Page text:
Stop Messing About

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Stop Messing About was a BBC radio series broadcast in 1969 and 1970. Forced by circumstance into being a follow-up to Round the Horne, a number of key talents from the previous show were retained and recast, with Kenneth Williams as the new show's main star.

It was rewritten for the stage in 2009.

Radio series[edit]

The sudden death of Round the Horne star Kenneth Horne at the end of series four prompted a rewrite of the material intended for series five which then found its way into Stop Messing About alongside new sketches; Round the Horne writers Johnnie Mortimer and Brian Cooke are therefore credited with series one of Stop Messing About, while series two, which was entirely original, was written by Myles Rudge.

Stop Messing About was recast as a vehicle for Kenneth Williams, who on the day of the first transmission wrote in his diary that "It was mediocre and played to a half empty house ... Joan said 'Let's face it dear, our careers are in the ash can...'" Of a later edition, however, he wrote that "It went like a bomb. I was very pleased with the marvellous reception ... and it's a triumph in the face of the terrible adversity of KH's death."[1]

The title was a catchphrase coined for Williams by Galton and Simpson back in the days of Hancock's Half Hour. Hugh Paddick and announcer Douglas Smith were retained from Round the Horne, starring alongside Joan Sims, who had already signed on for the fifth series of Round the Horne in place of Betty Marsden[citation needed] and therefore made a smooth transition to Stop Messing About.

The first episode was recorded at the BBC's Paris Theatre on Lower Regent Street (former home of Round the Horne) on Monday 17 March 1969, and the final show was transmitted on 27 August 1970. Of the show's cancellation, Williams noted in his diary (1 September 1970) that "there'd been complaints about how dirty the script was etc" and described it as "a sad end to about 12 years of radio comedy."

Barry Took, co-writer of Round the Horne, pointed out that the show was proof of the fact that Williams, though second to none as a grotesque support actor of undoubted comic genius, didn't have the requisite weight to anchor a show in the way Horne had done so effortlessly: "It was written by a sort of miscellaneous gang of writers who didn't really understand what they were doing. It didn't work. He [Williams] wasn't a leading man, it has to be said. I mean, he was a wonderful support. He was Montgomery to Kenneth Horne's Alexander."[2]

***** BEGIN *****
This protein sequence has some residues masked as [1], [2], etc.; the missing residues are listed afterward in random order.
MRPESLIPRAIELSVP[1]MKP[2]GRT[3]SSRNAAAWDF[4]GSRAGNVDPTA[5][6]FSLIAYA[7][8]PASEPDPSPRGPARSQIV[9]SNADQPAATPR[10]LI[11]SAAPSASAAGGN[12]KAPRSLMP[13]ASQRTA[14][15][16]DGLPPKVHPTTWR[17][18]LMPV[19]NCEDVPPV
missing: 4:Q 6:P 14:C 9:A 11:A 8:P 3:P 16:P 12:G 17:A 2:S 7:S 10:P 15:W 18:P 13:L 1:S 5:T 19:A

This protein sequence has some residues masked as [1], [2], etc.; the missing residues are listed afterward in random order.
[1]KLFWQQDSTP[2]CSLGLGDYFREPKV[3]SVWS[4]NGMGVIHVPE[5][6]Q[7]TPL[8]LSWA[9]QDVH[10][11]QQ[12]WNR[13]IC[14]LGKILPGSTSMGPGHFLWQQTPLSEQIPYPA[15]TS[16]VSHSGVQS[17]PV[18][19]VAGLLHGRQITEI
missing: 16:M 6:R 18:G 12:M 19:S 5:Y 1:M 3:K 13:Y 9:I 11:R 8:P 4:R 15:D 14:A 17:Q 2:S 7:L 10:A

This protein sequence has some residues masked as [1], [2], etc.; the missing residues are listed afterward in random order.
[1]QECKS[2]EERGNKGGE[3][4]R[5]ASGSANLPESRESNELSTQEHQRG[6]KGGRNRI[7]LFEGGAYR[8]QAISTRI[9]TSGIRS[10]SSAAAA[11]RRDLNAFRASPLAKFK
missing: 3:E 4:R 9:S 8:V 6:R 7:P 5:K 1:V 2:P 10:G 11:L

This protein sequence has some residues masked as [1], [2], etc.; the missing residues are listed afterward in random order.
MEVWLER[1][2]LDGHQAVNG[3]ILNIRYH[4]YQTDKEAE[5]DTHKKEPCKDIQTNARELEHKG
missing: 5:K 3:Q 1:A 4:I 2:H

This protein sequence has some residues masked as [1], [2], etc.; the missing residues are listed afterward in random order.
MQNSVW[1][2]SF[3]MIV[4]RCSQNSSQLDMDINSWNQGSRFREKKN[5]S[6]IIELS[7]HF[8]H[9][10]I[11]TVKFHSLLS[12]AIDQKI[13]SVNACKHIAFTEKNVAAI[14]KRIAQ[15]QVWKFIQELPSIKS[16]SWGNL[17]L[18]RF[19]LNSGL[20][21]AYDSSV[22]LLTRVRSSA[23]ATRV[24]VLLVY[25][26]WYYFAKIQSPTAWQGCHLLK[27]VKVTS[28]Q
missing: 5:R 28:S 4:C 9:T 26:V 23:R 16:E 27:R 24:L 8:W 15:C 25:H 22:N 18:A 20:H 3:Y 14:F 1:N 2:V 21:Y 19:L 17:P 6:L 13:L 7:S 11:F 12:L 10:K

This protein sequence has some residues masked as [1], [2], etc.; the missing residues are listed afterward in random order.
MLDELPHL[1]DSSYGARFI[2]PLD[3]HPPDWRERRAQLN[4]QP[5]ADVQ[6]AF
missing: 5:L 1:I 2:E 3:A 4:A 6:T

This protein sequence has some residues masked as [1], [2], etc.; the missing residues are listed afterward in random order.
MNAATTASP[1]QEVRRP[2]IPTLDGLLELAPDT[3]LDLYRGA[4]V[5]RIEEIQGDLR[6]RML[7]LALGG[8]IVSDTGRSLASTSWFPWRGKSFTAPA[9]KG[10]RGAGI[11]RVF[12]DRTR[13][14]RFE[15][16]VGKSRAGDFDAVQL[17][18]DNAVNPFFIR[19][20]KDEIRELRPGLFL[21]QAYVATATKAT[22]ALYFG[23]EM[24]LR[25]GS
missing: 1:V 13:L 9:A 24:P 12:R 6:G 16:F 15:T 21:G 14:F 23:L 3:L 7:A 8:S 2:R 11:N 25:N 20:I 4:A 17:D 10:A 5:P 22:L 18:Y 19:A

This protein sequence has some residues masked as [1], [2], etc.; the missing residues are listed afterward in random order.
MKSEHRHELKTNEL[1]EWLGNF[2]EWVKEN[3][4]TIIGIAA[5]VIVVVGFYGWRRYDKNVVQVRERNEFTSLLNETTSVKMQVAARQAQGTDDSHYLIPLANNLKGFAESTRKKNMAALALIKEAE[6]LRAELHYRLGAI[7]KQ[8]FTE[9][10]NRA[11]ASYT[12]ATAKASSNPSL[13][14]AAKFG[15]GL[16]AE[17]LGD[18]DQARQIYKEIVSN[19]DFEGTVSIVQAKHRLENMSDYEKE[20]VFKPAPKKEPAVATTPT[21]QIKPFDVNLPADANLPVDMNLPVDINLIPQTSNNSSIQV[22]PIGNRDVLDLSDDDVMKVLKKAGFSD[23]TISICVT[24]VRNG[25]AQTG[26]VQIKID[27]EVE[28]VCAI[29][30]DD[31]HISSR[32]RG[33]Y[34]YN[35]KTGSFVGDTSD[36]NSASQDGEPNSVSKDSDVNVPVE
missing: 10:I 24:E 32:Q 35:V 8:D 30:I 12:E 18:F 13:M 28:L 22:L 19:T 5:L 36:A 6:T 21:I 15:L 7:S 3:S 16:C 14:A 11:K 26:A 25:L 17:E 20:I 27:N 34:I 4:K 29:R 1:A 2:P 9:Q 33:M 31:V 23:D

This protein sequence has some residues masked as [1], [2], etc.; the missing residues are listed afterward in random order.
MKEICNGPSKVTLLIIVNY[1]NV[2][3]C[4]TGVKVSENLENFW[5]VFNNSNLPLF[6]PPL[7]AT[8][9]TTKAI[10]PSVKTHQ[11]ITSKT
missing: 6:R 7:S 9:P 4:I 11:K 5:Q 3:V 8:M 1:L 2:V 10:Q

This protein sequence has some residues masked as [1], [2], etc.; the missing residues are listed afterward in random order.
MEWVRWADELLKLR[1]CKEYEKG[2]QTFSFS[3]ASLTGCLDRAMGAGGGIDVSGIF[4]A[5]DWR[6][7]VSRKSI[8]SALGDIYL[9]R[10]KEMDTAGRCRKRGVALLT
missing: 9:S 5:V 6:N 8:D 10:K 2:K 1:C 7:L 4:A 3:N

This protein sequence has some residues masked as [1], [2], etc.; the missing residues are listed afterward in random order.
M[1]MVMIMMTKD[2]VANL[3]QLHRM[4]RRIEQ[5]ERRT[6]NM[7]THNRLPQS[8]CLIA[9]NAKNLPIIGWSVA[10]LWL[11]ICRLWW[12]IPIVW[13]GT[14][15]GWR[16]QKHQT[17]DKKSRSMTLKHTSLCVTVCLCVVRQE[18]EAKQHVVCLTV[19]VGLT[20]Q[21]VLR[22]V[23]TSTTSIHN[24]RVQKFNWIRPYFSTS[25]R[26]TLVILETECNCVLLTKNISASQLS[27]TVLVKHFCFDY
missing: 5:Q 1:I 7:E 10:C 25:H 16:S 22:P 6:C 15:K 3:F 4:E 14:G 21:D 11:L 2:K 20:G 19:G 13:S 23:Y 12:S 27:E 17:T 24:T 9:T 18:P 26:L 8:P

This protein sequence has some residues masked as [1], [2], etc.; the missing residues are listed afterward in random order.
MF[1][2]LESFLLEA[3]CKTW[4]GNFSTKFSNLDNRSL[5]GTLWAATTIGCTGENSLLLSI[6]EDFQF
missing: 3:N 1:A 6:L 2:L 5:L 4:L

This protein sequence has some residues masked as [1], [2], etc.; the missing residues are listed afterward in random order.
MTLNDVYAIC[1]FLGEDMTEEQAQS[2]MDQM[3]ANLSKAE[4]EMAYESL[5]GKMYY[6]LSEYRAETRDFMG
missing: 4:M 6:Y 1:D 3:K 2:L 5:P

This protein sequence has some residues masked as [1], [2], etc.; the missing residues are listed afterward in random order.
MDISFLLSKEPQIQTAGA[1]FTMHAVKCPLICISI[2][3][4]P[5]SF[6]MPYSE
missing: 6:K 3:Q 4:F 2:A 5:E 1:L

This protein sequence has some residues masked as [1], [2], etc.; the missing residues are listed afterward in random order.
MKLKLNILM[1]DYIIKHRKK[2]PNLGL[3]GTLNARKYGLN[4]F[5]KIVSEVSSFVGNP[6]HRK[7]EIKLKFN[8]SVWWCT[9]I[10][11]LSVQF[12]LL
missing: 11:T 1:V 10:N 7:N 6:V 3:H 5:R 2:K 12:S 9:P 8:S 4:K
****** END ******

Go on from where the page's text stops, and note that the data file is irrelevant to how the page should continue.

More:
During the summer of 2006 the digital radio station BBC 7 gave Stop Messing About a regular slot, as a break from Round the Horne. It was repeated during spring 2008.

Performers[edit]

Writers[edit]

The producer was John Simmonds.

Regular features[edit]

  • Crack-a-Jackanory with Mother Time was a parody of the children's programme Jackanory. Joan Sims would read a story, which slowly developed more adult topics.

Stage production[edit]

Forty years after the original broadcasts, Stop Messing About was rewritten for the stage, making an initial appearance at the Rose Theatre, Kingston in January 2009. The production was restaged in the West End at the Leicester Square Theatre in April, running for six weeks.

The stage show, penned by Brian Cooke and directed by Michael Kingsbury, was based on selected material from the original radio show alongside a majority of material written by Mortimer and Cooke for other shows. It starred Robin Sebastian as Kenneth Williams, Nigel Harrison as Hugh Paddick, Charles Armstrong as Douglas Smith and Emma Atkins as Joan Sims.

The show came from the same team that had previously mounted the hugely successful Round the Horne ... Revisited, using three of the same actors and even the same theatre. But it was welcomed by critics with less enthusiasm.

In the Independent, Michael Coveney headed his review "Carry-on that's short on laughs" and wrote: "'Infamy, infamy... they've all got it in for me!' It's typical of this so-called 'Kenneth Williams Extravaganza' ... that the funniest line actually comes from a Carry On movie." Kevin Quarmby of the British Theatre Guide called it "an evening of loud whistles and bangs, cringingly dated, sexist and, ultimately, sadly pseudo-homocentric banter." And in the Daily Telegraph - under the title 'Williams Misses His Horne' - Charles Spencer concluded that "Too many of the sketches here simply aren’t funny enough."

Footnotes[edit]

  1. ^ The Kenneth Williams Diaries (HarperCollins 1993), entries dated 17 March 1969 and 14 April 1969
  2. ^ quoted in Kenneth Williams Unseen by Wes Butters and Russell Davies (HarperCollins 2008)

External links[edit]